Header
David Bowie - Low CD (album) cover

LOW

David Bowie

 

Prog Related

3.98 | 218 ratings

From Progarchives.com, the ultimate progressive rock music website

arcane-beautiful
4 stars So here it is. The first album in the Berlin period. The first full collaboration with Brian Eno, and probably at a time in Bowie's life whenever he had been on the most amount of drugs he could possible be.

After the brief flirts with soul music during the mid 70's, the previous album "Station To Station" flirted with some more art rock sounds and had a lot of interesting experiments throughout. The album was a critical success, so Bowie decided to take the experiments even further, and gave Brian Eno a call.

So with Eno's special music treatments and weird use of synths, him and Bowie's worked on this album like children in a sandbox. Experimenting, noodling and creating...just like children. This being the more experimental side of the Berlin trilogy, there is a lot less focus on songwriting and more focus on the experimental side of things.

Lyrically the album is rather a mess. The lyrics don't really have any real meaning, but it does create an interesting image of what Bowie's life was at this point, especially due to his drug habits and mental health problems.

The intro, "Speed Of Life" starts off the album with a brilliant jolt of electricity. An instrumental track, the song has a lot of weird guitar parts mixed with Eno's weird use of keys.

The albums lead single "Sound & Vision" is a brilliant mixture of experimental rock and standard Bowie pop. Rather disjointed throughout, it does come together very well at the end. There is also a piano version of the song, which is worth giving a listen.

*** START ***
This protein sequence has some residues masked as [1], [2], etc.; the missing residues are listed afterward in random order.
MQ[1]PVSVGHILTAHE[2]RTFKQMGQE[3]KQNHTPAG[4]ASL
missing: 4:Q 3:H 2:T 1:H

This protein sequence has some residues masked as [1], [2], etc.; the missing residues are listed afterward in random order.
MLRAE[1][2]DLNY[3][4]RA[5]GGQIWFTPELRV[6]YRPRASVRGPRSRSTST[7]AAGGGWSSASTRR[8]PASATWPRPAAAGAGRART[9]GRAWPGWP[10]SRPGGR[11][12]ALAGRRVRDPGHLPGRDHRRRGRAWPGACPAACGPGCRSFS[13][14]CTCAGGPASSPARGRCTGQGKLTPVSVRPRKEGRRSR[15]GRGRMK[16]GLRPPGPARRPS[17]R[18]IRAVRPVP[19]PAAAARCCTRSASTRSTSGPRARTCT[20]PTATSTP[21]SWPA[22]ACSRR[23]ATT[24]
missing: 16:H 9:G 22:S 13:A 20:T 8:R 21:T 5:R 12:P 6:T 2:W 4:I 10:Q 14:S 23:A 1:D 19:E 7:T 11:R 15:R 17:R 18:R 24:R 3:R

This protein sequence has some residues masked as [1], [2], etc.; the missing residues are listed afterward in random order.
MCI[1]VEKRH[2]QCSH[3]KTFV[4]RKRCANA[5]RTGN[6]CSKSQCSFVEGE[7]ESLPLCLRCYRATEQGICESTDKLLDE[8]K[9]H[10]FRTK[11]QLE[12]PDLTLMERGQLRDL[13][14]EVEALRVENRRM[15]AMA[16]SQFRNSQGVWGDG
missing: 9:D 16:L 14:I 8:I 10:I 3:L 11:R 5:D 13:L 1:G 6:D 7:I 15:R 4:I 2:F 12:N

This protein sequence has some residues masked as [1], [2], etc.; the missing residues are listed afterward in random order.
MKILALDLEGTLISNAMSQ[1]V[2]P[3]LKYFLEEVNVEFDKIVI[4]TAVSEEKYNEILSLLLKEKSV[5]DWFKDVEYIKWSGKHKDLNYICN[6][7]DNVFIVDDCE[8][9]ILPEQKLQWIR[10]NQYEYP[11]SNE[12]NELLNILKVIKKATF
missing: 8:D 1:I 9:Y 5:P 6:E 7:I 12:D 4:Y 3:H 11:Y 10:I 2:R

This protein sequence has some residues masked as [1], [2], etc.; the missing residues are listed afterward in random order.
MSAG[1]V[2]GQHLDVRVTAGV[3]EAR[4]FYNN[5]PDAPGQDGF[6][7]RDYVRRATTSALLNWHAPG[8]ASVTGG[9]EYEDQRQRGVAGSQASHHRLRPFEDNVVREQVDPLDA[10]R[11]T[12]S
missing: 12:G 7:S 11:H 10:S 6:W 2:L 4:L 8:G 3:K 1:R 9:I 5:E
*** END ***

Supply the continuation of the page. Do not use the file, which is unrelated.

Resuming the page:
The album's second side is where it really get's slightly odder, and in my opinion better. For those who don't know, the second side of the album mainly comprises of instrumental tracks which where supposedly supposed to be used for Bowie's biggest acting accomplishment, in the film "The Man Who Fell To Earth." Because the music was not used, Bowie decided to use a lot of the material for the album, which in my opinion was a great idea, because these last 4 songs really are the greatest moments on the album.

"Warszawa" in my opinion is one of the strongest tracks on the album. An idea taken from Eno's son, the song is an experimental mainly instrumental track that grows and grows like a beautiful flower. When the vocals finally do come in, they are pretty impressive, with Bowie hitting some impressive highs at times.

The album's closing track "Subterraneans" is definitely one of the best moments on the album, and a brilliant way to end of the album. A beautifully crafted instrumental, it really explodes at the end when the multi layered vocals explode.

In conclusion, this album is more of a mixed bag, especially for a Bowie album. Personally, I think it's something very different for Bowie and it is a brilliant piece of work. Wouldn't be my favourite Bowie album, but there is some brilliant moments on this album. With a lot less focus on songwriting and more focus on sounds and experiments, it definitively is Bowie at his most experimental.

8/10

arcane-beautiful | 4/5 |

MEMBERS LOGIN ZONE

As a registered member (register here if not), you can post rating/reviews (& edit later), comments reviews and submit new albums.

You are not logged, please complete authentication before continuing (use forum credentials).

Forum user
Forum password

WARNING: Forum software upgrade in progress, login function maybe affected for some users during that time.

Share this DAVID BOWIE review

>

Review related links

Copyright Prog Archives, All rights reserved. | Legal Notice | Privacy Policy | Advertise | GeoIP Services by MaxMind | RSS + syndications

Other sites in the MAC network: JazzMusicArchives.com — the ultimate jazz music virtual community | MetalMusicArchives.com — the ultimate metal music virtual community


Server processing time: 0.02 seconds